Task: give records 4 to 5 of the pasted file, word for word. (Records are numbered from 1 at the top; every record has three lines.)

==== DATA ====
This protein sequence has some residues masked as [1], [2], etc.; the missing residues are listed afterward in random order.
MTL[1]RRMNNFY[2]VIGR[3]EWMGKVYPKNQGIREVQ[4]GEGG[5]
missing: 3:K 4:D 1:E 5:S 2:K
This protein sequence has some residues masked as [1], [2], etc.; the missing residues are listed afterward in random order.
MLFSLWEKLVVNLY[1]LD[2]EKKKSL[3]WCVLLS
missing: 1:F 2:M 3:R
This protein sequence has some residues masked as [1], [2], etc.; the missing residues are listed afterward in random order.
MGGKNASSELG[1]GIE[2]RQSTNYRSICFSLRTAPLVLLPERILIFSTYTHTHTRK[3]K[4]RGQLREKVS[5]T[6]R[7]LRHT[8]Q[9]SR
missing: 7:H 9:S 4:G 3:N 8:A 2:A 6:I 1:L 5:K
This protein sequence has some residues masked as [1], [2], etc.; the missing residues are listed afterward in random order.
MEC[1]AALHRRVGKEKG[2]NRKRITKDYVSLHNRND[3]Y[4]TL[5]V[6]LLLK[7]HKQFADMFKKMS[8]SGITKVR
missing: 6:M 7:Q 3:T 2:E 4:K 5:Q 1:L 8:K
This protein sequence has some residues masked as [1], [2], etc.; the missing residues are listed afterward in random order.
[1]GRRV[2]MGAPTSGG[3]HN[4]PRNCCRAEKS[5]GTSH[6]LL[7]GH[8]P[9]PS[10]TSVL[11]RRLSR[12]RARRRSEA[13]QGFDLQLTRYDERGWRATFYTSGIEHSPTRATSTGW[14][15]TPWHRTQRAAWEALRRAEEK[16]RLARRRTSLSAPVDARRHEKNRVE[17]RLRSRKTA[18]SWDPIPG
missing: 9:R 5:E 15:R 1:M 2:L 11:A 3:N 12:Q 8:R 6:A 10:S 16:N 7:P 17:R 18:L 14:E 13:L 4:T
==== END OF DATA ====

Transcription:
This protein sequence has some residues masked as [1], [2], etc.; the missing residues are listed afterward in random order.
MEC[1]AALHRRVGKEKG[2]NRKRITKDYVSLHNRND[3]Y[4]TL[5]V[6]LLLK[7]HKQFADMFKKMS[8]SGITKVR
missing: 6:M 7:Q 3:T 2:E 4:K 5:Q 1:L 8:K
This protein sequence has some residues masked as [1], [2], etc.; the missing residues are listed afterward in random order.
[1]GRRV[2]MGAPTSGG[3]HN[4]PRNCCRAEKS[5]GTSH[6]LL[7]GH[8]P[9]PS[10]TSVL[11]RRLSR[12]RARRRSEA[13]QGFDLQLTRYDERGWRATFYTSGIEHSPTRATSTGW[14][15]TPWHRTQRAAWEALRRAEEK[16]RLARRRTSLSAPVDARRHEKNRVE[17]RLRSRKTA[18]SWDPIPG
missing: 9:R 5:E 15:R 1:M 2:L 11:A 3:N 12:Q 8:R 6:A 10:S 16:N 7:P 17:R 18:L 14:E 13:L 4:T